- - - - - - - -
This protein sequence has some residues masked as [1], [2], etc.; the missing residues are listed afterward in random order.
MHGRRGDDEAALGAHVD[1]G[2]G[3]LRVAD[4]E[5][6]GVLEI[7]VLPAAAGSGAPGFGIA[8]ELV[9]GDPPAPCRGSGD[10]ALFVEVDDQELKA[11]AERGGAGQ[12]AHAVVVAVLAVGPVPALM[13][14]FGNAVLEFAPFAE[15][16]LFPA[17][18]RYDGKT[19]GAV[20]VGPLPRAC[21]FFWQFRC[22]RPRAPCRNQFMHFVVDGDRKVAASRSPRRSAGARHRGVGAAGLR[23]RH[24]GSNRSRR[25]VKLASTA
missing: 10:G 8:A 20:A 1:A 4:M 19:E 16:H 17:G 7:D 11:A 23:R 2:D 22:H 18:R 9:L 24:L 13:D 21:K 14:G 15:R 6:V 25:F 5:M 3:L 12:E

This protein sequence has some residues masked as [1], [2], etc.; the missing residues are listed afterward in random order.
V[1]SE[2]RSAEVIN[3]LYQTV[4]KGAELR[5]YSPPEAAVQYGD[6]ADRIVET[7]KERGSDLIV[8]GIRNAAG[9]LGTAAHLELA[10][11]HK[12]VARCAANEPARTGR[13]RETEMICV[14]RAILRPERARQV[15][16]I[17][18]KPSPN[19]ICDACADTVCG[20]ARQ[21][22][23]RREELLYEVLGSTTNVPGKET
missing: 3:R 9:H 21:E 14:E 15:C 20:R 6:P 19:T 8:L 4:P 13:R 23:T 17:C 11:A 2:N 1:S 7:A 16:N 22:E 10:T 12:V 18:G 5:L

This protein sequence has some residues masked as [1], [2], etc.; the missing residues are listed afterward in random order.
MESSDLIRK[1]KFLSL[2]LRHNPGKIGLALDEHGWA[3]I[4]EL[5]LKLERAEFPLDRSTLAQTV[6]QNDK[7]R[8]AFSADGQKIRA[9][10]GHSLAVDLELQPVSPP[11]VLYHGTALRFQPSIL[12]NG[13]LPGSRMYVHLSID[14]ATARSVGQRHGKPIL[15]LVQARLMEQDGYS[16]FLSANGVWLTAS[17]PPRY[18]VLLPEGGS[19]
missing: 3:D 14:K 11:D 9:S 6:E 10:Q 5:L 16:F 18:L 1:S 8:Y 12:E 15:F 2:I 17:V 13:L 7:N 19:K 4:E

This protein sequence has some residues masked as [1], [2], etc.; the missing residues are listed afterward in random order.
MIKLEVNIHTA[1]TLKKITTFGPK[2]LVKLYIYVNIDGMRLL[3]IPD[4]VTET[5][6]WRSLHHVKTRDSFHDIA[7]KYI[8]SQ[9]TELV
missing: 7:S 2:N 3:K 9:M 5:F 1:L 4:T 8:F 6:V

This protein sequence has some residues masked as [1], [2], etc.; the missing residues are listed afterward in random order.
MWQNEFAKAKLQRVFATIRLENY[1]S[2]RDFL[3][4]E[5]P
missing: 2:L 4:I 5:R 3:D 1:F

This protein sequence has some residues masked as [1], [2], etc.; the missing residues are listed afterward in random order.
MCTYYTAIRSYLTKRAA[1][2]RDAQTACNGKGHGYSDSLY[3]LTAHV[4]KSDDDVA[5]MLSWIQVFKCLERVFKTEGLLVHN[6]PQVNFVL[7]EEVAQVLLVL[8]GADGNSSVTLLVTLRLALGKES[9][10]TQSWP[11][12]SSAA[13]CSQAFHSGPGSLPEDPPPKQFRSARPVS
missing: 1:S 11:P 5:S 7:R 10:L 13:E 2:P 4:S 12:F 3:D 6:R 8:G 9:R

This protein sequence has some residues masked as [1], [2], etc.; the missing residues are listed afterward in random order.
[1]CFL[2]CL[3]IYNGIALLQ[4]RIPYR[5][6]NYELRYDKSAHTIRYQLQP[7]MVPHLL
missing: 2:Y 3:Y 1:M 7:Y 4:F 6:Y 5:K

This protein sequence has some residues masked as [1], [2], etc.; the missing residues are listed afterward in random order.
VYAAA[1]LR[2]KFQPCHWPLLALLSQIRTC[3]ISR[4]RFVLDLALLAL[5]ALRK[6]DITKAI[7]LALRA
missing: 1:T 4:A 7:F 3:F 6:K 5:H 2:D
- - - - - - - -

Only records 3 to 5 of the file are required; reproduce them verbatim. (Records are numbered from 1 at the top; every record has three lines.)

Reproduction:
This protein sequence has some residues masked as [1], [2], etc.; the missing residues are listed afterward in random order.
MESSDLIRK[1]KFLSL[2]LRHNPGKIGLALDEHGWA[3]I[4]EL[5]LKLERAEFPLDRSTLAQTV[6]QNDK[7]R[8]AFSADGQKIRA[9][10]GHSLAVDLELQPVSPP[11]VLYHGTALRFQPSIL[12]NG[13]LPGSRMYVHLSID[14]ATARSVGQRHGKPIL[15]LVQARLMEQDGYS[16]FLSANGVWLTAS[17]PPRY[18]VLLPEGGS[19]
missing: 3:D 14:K 11:D 9:S 6:E 10:Q 5:L 16:F 18:L 1:S 8:Y 12:E 15:F 2:I 17:V 13:L 7:N 19:K 4:E

This protein sequence has some residues masked as [1], [2], etc.; the missing residues are listed afterward in random order.
MIKLEVNIHTA[1]TLKKITTFGPK[2]LVKLYIYVNIDGMRLL[3]IPD[4]VTET[5][6]WRSLHHVKTRDSFHDIA[7]KYI[8]SQ[9]TELV
missing: 7:S 2:N 3:K 9:M 5:F 1:L 4:T 8:F 6:V

This protein sequence has some residues masked as [1], [2], etc.; the missing residues are listed afterward in random order.
MWQNEFAKAKLQRVFATIRLENY[1]S[2]RDFL[3][4]E[5]P
missing: 2:L 4:I 5:R 3:D 1:F